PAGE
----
The Truth About Making Money Value-Adding

Lots of farms featured on the Edible-Alpha® podcast operate viable value-added businesses. Rustic Road Farm has a popular soup brand, for example, while B&E’s Trees makes maple syrup and energy pouches under the Embark Maple label. Doudlah Farms Organics, spotlighted in our most recent podcast, has a successful line of organic dry beans, seeds, and flours that’s rapidly expanding into new markets.
Many other farm entrepreneurs in FFI’s network are interested in launching a value-added business but haven’t yet taken the plunge. They like the idea of diversifying their business model, and they see real revenue potential in producing a finished good or service. They’re just not sure quite how to tackle such an endeavor or, more importantly, how to make money at it.
Well, that’s precisely why FFI created the Edible-Alpha® Learning Center: to help food and farm entrepreneurs figure this stuff out. Our training courses offer valuable guidance, of course, but so do the business-building stories shared on our podcast. Our featured entrepreneurs—many of them farmers who’ve branched into value-added—dish on what they know now, what they wish they’d known earlier, which strategies have worked, which strategies have tanked, and what has surprised them to discover along the way.
Doudlah Farms Organics has encountered plenty of surprises while launching and growing its CPG brand. Owner Mark Doudlah says there are several aspects of value-added agriculture that, had he known from the start, would’ve helped him set more reasonable expectations for the business. Many other ag entrepreneurs have shared similar things that surprised them about value-adding.
For many, the first discovery is simply that launching a value-added business is hard, or at least more challenging than they expected it to be. A big reason why it’s harder is they didn’t realize how many steps are involved in turning a crop into a finished product sold to consumers—or how much cost is attached to each one. Until they foray into CPG, many farmers have never needed to think about this before. But as they quickly find out, each step—cleaning, warehousing, co-packing, risk management, food safety assurance, branding, marketing, and more—carries a price tag that cuts into earnings.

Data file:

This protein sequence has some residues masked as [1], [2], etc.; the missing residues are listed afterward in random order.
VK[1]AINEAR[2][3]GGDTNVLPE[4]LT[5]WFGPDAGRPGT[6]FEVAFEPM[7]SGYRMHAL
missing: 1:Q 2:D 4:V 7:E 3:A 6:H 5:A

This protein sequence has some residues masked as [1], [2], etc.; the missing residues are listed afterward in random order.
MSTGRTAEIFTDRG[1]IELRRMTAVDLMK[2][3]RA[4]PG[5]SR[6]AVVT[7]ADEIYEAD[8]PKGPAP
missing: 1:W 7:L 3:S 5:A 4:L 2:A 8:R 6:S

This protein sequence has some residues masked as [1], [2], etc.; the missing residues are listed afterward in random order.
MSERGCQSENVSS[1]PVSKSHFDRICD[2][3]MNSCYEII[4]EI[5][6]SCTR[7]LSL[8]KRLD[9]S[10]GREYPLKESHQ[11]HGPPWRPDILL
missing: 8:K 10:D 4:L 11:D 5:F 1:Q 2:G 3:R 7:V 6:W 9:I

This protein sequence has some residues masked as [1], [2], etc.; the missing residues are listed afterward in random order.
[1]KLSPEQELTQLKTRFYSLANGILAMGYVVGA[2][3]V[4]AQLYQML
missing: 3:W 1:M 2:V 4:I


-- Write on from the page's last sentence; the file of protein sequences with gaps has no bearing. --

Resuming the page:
Additionally, many farmers are surprised by how nuanced each sales channel is, and that each may require different resources and skillsets to manage. They may also find out that they’re not as capable at a CPG-related task as they thought they’d be and should therefore hire that task out. Or, conversely, they learn that they are more skilled at something than they ever knew.
Another major revelation? Building a profitable value-added business takes time. The CPG space is crazy-competitive, filled with legacy food companies and slick startups that excel at consumer targeting, marketing, and branding. A farmer-producer can absolutely breakthrough, but it rarely happens overnight—or even in the first year. It can take a few years to build brand awareness, generate customer loyalty, and do enough volume to turn a profit.
As Mark says in the podcast, starting a value-added business is not easy, but it can be incredibly rewarding. And with the right guidance—and a solid business plan—it can ultimately be profitable too.

Mark Doudlah was a fifth-generation conventional farmer until a family health crisis inspired his transition to organic and regenerative practices. Several years later, Doudlah Farms Organics is a thriving diversified agricultural business committed to regenerating the soil and water and producing safe, healthy, organic food. Mark shares the evolution of his business, including growing a value-added consumer brand.

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